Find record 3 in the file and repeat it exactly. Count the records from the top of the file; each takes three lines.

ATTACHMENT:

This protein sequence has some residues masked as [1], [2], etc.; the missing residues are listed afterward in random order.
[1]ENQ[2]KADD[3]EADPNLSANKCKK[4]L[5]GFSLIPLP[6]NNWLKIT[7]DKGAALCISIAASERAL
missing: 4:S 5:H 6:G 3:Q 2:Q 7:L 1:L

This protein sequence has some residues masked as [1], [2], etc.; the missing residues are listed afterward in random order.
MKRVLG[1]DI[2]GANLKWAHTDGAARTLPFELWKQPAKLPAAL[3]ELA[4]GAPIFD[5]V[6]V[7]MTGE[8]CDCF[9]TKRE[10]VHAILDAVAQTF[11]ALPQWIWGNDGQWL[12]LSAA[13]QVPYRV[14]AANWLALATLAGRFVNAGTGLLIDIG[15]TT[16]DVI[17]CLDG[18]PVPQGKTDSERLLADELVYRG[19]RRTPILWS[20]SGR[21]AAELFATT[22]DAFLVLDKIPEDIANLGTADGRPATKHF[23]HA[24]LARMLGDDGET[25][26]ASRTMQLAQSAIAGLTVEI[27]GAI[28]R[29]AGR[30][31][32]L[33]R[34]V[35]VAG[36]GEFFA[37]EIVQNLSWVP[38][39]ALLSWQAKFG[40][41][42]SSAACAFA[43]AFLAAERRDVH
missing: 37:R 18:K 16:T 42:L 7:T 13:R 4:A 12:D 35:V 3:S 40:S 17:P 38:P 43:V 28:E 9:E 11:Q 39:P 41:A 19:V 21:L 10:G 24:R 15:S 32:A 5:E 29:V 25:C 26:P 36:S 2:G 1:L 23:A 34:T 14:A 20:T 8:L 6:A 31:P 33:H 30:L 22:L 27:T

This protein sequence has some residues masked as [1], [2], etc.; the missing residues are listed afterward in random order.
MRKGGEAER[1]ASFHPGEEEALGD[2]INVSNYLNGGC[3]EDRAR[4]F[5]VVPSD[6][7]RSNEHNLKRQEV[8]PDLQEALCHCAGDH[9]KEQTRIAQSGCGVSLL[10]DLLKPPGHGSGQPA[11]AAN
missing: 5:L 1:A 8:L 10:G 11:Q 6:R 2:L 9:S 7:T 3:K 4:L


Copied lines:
This protein sequence has some residues masked as [1], [2], etc.; the missing residues are listed afterward in random order.
MRKGGEAER[1]ASFHPGEEEALGD[2]INVSNYLNGGC[3]EDRAR[4]F[5]VVPSD[6][7]RSNEHNLKRQEV[8]PDLQEALCHCAGDH[9]KEQTRIAQSGCGVSLL[10]DLLKPPGHGSGQPA[11]AAN
missing: 5:L 1:A 8:L 10:G 11:Q 6:R 2:L 9:S 7:T 3:K 4:L